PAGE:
Learning Another Language
Let's deal first with the myths. One, Shakespeare among non-natives while illiterate among your own. Two, children learn better and faster than adults.
The native supremacy idiocy rides on the academic wave created by Chomsky. It is all bull. Being a native speaker implies nothing. The knowledge a person has of a language depends on the person. If you read, for instance, you will have a larger vocabulary than those that don't read regardless of whether you are a native speaker or not. The objective of the learner should always be fluency and natives are not the model, fluent speakers are.
The myth that children learn better, faster, or effortlessly is at complete odds with reality. It takes years for a child to learn to speak and even when they do, they are able to accomplish very little compared to an adult, regardless of level of fluency. Last, if you think children learn effortlessly, you've never done homework with them or taught them anything. As an adult language learner, you could be operational within six months (no philosophical discussions but able to buy a house). As a rule of thumb, it takes about 2,000 hours of study to become fluent. This amount of work changes depending the distance from the languages you know to the one you want to learn, in other words, learning French from English or German takes less time that learning Japanese from the same two languages. Still, and despite language distance, you will outperform any child any time.
So, how do you go about learning a language?
Here are some pointers:
1. Learn the pronunciation as soon as possible. Practice first with complete speech acts (songs, poetry, speeches, prose) rather than individual words. Ignore the meaning and focus on the sounds (segments) and their rhythm (prosodics). Pay particular attention to vowels and also to stress patterns.
2. Learn the grammatical basics. No need to jump into it all at once. Get a book and study the first few chapters... just to get an idea of what you are dealing with.
3. Learn vocabulary in context. If you were learning English and wanted to memorize the word "dove", place the word in complete sentences such as "I like doves", "There are many doves here", etc. Surround the unknown word with known words. Pick the phrases from existing text rather than make them up yourself. In this manner, you will learn what a word means _and_ how it plays with other words.
4. Most vocabulary is harly ever used. In English, 100 words account for half of all words we use while 3,000 words account for up to 95% of all words we use. It is the reason why most people know about that many words _only_. Don't be surprised. The vocabulary of most fluent people is quite small. In fact, a "knowledgeable" person might know some 8,000 to 15,000 and, in very rare cases, up to 20,000 to 25,000.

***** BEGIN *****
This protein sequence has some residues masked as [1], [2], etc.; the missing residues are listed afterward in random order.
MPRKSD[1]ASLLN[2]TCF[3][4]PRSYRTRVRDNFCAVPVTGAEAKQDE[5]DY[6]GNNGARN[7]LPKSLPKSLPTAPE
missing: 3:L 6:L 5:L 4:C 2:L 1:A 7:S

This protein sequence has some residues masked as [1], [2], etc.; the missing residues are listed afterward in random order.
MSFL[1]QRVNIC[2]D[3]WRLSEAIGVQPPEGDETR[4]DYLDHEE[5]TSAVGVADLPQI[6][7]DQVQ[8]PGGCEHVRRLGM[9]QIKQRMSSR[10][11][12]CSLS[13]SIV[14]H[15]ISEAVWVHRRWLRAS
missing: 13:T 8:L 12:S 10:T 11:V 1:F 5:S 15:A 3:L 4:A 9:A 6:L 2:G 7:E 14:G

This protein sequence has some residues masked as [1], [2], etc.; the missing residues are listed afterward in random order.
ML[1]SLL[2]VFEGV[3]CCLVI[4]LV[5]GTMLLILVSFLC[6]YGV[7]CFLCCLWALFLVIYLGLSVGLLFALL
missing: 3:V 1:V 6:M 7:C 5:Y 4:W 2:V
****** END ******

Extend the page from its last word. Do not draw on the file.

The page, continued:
5. Because most of the words fluent speakers use are _relatively_ few (compared to the entire lexicon of a language), the most frequent words have a high degree of polysemy, that is, a lot of meanings. Consider the English words "put" and "astronaut", the first has a lot of meaning, the second only one. Thus, it is a complete error to think that the word "hydroponic" is a difficult word for non-English speakers while a word like "take" is easy. First, an adult will know what "hydroponic" means in his/her language(s) so it is a direct translation. Second, the word "hydroponic" has very few collocations (ways of interacting with other words). On the other hand, the word "take" has many meanings and many collocations, from "take off" to "take ill" or "take out". In sum, the word "take" has many meanings and collocations.
6. Practice aloud as often as you can.
7. Find input opportunities. Radio/TV programs. Newspapers, blogs, etc.
8. Find opportunities for interaction. You must have heard the "joke" that the best way to learn a language is to marry into it. Well, seek out that French woman or Korean man and give them a run for their money. You don't need to sleep with everyone... but it doesn't hurt.
9. Don't be discouraged by mistakes. When you come across learners of languages you speak, you quickly notice that some learners are more eager or willing to communicate. Often, these people are not the ones that know the language better, they are the ones that are willing to make mistakes.
10. Remember that learning a language is learning a skill. It is not an academic subject. It is like learning to dance or ride a bike. Practice is required above it all.
Now, go for it.